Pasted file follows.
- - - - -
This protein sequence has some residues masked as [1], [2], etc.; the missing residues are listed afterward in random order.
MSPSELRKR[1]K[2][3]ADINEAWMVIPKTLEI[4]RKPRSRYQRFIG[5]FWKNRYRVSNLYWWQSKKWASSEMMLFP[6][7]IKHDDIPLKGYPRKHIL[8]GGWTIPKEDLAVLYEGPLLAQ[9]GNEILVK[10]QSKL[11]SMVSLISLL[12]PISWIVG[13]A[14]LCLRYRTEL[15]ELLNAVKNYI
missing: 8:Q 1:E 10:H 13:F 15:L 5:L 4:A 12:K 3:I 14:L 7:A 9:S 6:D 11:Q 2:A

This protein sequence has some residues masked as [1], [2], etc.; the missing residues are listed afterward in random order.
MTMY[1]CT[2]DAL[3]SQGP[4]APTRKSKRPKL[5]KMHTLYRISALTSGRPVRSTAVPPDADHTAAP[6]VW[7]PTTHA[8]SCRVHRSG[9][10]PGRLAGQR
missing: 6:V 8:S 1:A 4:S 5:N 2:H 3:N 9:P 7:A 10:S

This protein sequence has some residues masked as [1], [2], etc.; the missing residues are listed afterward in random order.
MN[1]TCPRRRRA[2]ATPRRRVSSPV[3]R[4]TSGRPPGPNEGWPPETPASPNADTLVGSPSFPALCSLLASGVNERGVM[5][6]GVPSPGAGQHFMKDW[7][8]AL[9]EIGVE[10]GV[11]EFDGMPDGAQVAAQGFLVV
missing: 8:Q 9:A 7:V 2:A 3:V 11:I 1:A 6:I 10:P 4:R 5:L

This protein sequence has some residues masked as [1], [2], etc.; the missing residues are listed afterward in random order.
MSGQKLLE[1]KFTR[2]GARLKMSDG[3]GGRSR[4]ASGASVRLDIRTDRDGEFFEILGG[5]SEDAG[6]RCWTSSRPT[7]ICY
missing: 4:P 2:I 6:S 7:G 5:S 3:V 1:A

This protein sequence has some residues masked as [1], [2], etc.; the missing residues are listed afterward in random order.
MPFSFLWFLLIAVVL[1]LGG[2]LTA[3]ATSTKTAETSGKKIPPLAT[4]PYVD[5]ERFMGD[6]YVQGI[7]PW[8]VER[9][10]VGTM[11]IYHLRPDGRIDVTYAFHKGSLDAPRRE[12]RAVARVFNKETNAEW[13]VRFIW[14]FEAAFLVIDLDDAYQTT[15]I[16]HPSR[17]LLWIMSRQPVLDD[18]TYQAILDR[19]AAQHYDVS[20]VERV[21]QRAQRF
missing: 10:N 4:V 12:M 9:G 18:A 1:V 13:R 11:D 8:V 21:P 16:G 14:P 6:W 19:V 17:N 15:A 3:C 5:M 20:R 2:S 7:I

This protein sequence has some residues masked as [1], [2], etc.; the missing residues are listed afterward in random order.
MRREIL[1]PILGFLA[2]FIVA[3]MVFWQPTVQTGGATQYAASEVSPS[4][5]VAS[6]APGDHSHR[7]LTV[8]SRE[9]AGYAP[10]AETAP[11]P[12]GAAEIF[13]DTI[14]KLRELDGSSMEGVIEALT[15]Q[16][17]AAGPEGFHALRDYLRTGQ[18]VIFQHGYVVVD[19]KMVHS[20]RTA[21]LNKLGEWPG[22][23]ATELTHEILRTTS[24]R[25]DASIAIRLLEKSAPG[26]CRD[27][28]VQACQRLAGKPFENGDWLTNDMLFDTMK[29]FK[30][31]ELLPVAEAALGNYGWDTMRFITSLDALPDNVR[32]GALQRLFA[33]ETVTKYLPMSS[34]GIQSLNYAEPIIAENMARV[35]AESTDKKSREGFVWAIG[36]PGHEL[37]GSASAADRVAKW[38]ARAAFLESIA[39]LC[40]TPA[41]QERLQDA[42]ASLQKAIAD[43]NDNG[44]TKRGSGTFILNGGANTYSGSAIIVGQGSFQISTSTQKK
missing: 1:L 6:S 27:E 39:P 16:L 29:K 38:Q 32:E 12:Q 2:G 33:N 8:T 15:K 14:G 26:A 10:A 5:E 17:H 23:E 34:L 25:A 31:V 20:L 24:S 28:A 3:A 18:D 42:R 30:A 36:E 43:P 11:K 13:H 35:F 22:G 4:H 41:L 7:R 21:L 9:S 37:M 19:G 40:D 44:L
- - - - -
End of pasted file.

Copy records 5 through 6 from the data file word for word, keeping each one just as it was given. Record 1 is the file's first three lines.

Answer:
This protein sequence has some residues masked as [1], [2], etc.; the missing residues are listed afterward in random order.
MPFSFLWFLLIAVVL[1]LGG[2]LTA[3]ATSTKTAETSGKKIPPLAT[4]PYVD[5]ERFMGD[6]YVQGI[7]PW[8]VER[9][10]VGTM[11]IYHLRPDGRIDVTYAFHKGSLDAPRRE[12]RAVARVFNKETNAEW[13]VRFIW[14]FEAAFLVIDLDDAYQTT[15]I[16]HPSR[17]LLWIMSRQPVLDD[18]TYQAILDR[19]AAQHYDVS[20]VERV[21]QRAQRF
missing: 10:N 4:V 12:M 9:G 18:A 1:V 13:R 11:D 8:V 21:P 16:G 14:P 6:W 19:V 17:N 15:A 3:C 5:M 20:R 2:S 7:I

This protein sequence has some residues masked as [1], [2], etc.; the missing residues are listed afterward in random order.
MRREIL[1]PILGFLA[2]FIVA[3]MVFWQPTVQTGGATQYAASEVSPS[4][5]VAS[6]APGDHSHR[7]LTV[8]SRE[9]AGYAP[10]AETAP[11]P[12]GAAEIF[13]DTI[14]KLRELDGSSMEGVIEALT[15]Q[16][17]AAGPEGFHALRDYLRTGQ[18]VIFQHGYVVVD[19]KMVHS[20]RTA[21]LNKLGEWPG[22][23]ATELTHEILRTTS[24]R[25]DASIAIRLLEKSAPG[26]CRD[27][28]VQACQRLAGKPFENGDWLTNDMLFDTMK[29]FK[30][31]ELLPVAEAALGNYGWDTMRFITSLDALPDNVR[32]GALQRLFA[33]ETVTKYLPMSS[34]GIQSLNYAEPIIAENMARV[35]AESTDKKSREGFVWAIG[36]PGHEL[37]GSASAADRVAKW[38]ARAAFLESIA[39]LC[40]TPA[41]QERLQDA[42]ASLQKAIAD[43]NDNG[44]TKRGSGTFILNGGANTYSGSAIIVGQGSFQISTSTQKK
missing: 1:L 6:S 27:E 39:P 16:L 29:K 38:Q 32:E 12:Q 2:G 33:N 8:T 15:K 14:G 26:A 10:A 5:E 17:H 23:E 34:L 25:A 31:V 20:L 24:S 28:A 3:A 18:D 42:R 30:A 36:E 43:P 11:K 13:H 35:F 22:G 4:H 41:L 7:R 21:L 9:S 37:M 19:G 40:D 44:L